Alternatively- most of you label Israel a terrorist state, yet want it merged with Gaza and the West Bank to make one single, secular state. If the Israeli Jews are as bad as their detractors (I.e., Antony) say, then what makes you think they wont massacre the Muslims?

  • Ibrahamav

    Thankfully, NZ knows that the Arabs must negotiate with the Israelis. None of the resolutions require Israel to just leave.

  • evan jones

    Given that Anthony and his friends evidently can't or won't read, here are some pictures in pretty colours lot of those Palestinian children are terrorists. And as we know, IDF troops were instructed to take out the little ones for the hell of it.Anthony and his friends need to take a collective cold bath and join the real world.And, to repeat, Anthony and his friends might enlighten us on why the Israeli state is continuing to dispossess Palestinians.This is the essential fact on the ground that demands explanation.

  • anthony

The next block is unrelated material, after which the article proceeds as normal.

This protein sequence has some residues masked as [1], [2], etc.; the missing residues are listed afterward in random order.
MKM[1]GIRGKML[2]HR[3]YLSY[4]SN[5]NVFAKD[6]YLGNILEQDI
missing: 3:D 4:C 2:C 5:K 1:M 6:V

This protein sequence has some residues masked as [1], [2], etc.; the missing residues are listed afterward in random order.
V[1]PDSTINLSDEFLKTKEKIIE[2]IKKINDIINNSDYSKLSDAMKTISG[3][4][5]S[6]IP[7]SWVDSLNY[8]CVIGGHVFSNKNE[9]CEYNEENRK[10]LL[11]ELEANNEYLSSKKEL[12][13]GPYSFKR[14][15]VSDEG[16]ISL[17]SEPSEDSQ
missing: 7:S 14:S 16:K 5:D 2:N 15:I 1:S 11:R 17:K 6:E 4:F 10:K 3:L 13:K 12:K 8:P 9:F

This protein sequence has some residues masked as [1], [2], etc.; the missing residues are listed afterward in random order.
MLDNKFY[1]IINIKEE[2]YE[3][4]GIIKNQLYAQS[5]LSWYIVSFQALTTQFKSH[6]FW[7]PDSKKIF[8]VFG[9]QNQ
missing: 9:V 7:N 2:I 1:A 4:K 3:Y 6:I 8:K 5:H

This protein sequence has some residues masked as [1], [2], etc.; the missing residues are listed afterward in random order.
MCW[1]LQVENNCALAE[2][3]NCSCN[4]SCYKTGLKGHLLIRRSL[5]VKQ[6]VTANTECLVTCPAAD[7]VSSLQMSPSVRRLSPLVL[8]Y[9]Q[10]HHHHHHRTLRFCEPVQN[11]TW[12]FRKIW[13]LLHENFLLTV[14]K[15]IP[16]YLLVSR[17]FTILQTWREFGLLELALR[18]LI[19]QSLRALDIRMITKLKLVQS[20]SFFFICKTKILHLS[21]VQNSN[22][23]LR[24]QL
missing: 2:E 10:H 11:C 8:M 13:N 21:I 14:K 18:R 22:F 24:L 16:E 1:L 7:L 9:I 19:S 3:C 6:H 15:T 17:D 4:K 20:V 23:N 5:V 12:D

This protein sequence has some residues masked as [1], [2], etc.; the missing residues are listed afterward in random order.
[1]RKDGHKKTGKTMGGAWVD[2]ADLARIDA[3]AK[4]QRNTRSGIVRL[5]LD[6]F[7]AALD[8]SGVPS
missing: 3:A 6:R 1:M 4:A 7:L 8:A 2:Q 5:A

"IDF troops were instructed to take out the little ones for the hell of it"I'm sure you believe that. You always will. No matter how much evidence independent sources, or the Israelis give you to the contrary, you will always believe that."And, to repeat, Anthony and his friends might enlighten us on why the Israeli state is continuing to dispossess Palestinians."I take it you are referring to the security barrier confiscating Arab lands bordering on the 67 lines? I never stated my position on this, and you might be surprised to hear that i consider it a large waste of money- but i'm not an Israeli voter. What other disposession are you referring to? The creation of the Jewish state in 1948?!?You can show me all the pictures of Palestinian children you like, Evan. Likewise, I can show you a number of pictures of dead Israelis, who were targeted for being Jewish. I can even show you the pictures of the IDF reservists who were torn to pieces by the brutality of the Ramallah Arabs. I'm going to point out again that; the IDF does NOT target children, but Palestinian terrorists. If you have a complaint about civilians dying (apparantly anyone in the West Bank or Gaza, despite brandishing an AK) then ask Hamas why they are based in areas designed to maximise Palestinian casualities.